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Advocacy groups, developers propose their own all-in-one RIPTA transit hub

This area is being reimagined as a new all-in=one RIPTA Transit Hub. (Contributed){ }
This area is being reimagined as a new all-in=one RIPTA Transit Hub. (Contributed)
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The plans to rip out the RIPTA bus terminal at Kennedy Plaza in Providence and split it up into three smaller hubs elsewhere has been met with a lot of resistance.

So some private and public advocacy groups have come up with a plan of their own.

The nonprofit group the Providence Foundation, backed by developers, wants to see an all-in-one new Rhode Island Public Transit Authority hub built across from Family Court in Providence, the three blocks from Dorrance, across Orange and Peck, all the way to Dyer Street.

Donald Powers, of Union Studio Architecture, came up with the artist's renderings.

"As an architect and urban designer, it's kind of close to my heart," says Powers, on a windy wet November Friday at the proposed site.

Buff Chace, a Providence developer and property owner, "brought together a number of us who were willing to lend our particular expertise to making a counter-proposal," to the one that currently exists, picked by the state, with little or no public input.

Voters approved $35 million in 2014 to build a centralized new hub near the current Amtrak station in Providence by the Rhode Island Department of Transportation.

Last year, a three-hub RIPTA bus terminal scattered throughout the downtown was proposed by RIDOT, eliminating the Kennedy Plaza location, but met a lot of resistance from Grow Smart Rhode Island and the Rhode Island Transit Riders group. The latter still feels the current Kennedy Plaza location is the best. Patricia Raub, a co-ordinator with the non-profit, said they'd be willing to support the new Dorrance Street proposal if there would be full funding and full public input on its implementation.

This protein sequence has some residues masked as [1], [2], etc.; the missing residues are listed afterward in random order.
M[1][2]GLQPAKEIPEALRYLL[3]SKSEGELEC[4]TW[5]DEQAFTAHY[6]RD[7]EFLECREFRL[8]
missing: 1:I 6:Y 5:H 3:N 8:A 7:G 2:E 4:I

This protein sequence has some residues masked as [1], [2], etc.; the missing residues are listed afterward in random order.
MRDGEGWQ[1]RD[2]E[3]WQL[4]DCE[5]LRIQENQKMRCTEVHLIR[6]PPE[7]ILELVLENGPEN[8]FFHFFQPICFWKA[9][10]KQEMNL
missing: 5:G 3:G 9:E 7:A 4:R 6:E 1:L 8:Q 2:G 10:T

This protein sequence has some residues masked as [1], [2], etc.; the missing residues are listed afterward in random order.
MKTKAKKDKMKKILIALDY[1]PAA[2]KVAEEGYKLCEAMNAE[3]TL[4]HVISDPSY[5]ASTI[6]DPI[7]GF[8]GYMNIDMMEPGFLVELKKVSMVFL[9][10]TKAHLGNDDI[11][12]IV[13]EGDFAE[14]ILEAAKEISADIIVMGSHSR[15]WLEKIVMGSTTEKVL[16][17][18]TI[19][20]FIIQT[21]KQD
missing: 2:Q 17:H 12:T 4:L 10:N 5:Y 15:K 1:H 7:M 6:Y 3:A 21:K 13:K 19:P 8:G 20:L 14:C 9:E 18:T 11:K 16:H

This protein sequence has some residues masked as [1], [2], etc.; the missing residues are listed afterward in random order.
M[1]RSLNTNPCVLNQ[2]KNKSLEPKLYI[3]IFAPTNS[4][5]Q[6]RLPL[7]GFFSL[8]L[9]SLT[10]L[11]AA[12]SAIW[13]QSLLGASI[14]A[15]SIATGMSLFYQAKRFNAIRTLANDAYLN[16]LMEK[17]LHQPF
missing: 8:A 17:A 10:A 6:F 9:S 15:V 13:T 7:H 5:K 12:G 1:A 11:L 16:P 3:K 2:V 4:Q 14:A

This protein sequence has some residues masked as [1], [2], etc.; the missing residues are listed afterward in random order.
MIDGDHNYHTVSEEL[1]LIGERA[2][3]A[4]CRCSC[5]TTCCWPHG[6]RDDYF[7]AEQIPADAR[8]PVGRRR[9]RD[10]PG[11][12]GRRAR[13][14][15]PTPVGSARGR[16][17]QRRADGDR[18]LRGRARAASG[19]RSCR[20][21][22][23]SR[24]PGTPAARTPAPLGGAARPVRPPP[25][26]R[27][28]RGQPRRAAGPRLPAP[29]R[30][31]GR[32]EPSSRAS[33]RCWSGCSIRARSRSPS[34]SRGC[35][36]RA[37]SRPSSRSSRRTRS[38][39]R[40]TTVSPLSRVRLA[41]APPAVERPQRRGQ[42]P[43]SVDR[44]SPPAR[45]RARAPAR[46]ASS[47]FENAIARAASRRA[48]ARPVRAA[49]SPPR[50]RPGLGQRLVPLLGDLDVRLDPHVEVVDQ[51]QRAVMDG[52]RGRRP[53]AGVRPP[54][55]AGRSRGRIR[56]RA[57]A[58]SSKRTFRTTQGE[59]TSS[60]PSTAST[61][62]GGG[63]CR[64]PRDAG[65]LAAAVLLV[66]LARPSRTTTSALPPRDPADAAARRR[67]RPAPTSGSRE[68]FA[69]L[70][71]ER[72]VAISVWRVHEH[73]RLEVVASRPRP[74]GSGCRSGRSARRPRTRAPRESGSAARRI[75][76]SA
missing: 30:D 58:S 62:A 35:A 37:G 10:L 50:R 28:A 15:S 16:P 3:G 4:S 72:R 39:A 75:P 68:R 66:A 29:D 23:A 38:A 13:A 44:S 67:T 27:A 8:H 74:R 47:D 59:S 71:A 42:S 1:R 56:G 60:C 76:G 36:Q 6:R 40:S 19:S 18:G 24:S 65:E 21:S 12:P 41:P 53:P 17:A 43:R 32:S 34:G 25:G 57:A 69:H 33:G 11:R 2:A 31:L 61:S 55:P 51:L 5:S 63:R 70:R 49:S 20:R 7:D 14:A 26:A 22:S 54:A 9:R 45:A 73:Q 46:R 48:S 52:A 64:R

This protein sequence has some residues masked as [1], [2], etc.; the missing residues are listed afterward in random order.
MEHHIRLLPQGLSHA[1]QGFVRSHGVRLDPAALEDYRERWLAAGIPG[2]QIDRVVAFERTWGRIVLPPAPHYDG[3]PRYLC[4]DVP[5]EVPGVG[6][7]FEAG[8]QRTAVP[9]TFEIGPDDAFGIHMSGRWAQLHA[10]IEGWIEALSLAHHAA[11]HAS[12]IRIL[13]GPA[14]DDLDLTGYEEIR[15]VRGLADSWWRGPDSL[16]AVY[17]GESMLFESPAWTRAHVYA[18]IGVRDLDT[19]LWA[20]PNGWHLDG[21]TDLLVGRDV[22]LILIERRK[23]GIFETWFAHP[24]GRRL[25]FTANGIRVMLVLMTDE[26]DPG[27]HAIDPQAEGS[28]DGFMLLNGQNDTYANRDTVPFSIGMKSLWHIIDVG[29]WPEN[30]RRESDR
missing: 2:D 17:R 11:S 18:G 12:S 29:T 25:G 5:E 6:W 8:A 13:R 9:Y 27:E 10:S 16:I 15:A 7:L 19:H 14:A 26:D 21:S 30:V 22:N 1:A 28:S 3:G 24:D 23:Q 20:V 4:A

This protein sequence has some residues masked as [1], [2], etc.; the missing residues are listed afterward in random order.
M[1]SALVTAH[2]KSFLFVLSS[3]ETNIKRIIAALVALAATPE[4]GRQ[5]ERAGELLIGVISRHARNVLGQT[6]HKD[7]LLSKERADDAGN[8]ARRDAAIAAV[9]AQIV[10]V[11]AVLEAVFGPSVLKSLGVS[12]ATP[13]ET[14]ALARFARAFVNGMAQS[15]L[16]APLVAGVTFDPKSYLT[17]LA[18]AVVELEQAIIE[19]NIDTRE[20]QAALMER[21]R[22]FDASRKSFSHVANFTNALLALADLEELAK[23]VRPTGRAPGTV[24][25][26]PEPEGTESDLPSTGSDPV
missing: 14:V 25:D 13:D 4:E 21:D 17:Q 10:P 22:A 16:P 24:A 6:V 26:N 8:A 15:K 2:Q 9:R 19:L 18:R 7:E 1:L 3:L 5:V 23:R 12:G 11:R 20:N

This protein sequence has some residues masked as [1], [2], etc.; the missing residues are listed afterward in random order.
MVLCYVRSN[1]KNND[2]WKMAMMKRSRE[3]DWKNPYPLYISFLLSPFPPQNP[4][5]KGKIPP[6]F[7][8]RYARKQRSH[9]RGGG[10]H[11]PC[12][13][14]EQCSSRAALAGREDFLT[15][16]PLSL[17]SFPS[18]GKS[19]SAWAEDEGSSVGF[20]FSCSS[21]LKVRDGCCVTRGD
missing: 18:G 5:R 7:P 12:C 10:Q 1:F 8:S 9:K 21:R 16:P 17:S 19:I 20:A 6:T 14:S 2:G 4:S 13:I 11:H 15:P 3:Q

But this new centralized all-in-one proposal is estimated to cost $77 million, six stories above with affordable housing, retail on street level, and bus access underground.

"The primary idea is that you get all of the transit operations in one place, undercover, to make it a much more enjoyable situation," adds Powers. "We're hoping that, just as an idea, it generates some momentum for people to round the corner and make it reality."

Gov. Dan McKee reportedly likes the concept, but not the cost. However, in the federal infrastructure bill, passed by Congress and awaiting President Biden's signature, $270 million is earmarked for Rhode Island public transit.

"As many people who know more about this than me have said, 'this is the moment.' There's funding available. The real issue is consensus. If there's consensus, that assumes that the politics have been solved," adds Powers, "and I think we're a long way from that."

A previous version of this story stated all the non-profits were in favor of this Dorrance Street proposal, which is not the case.

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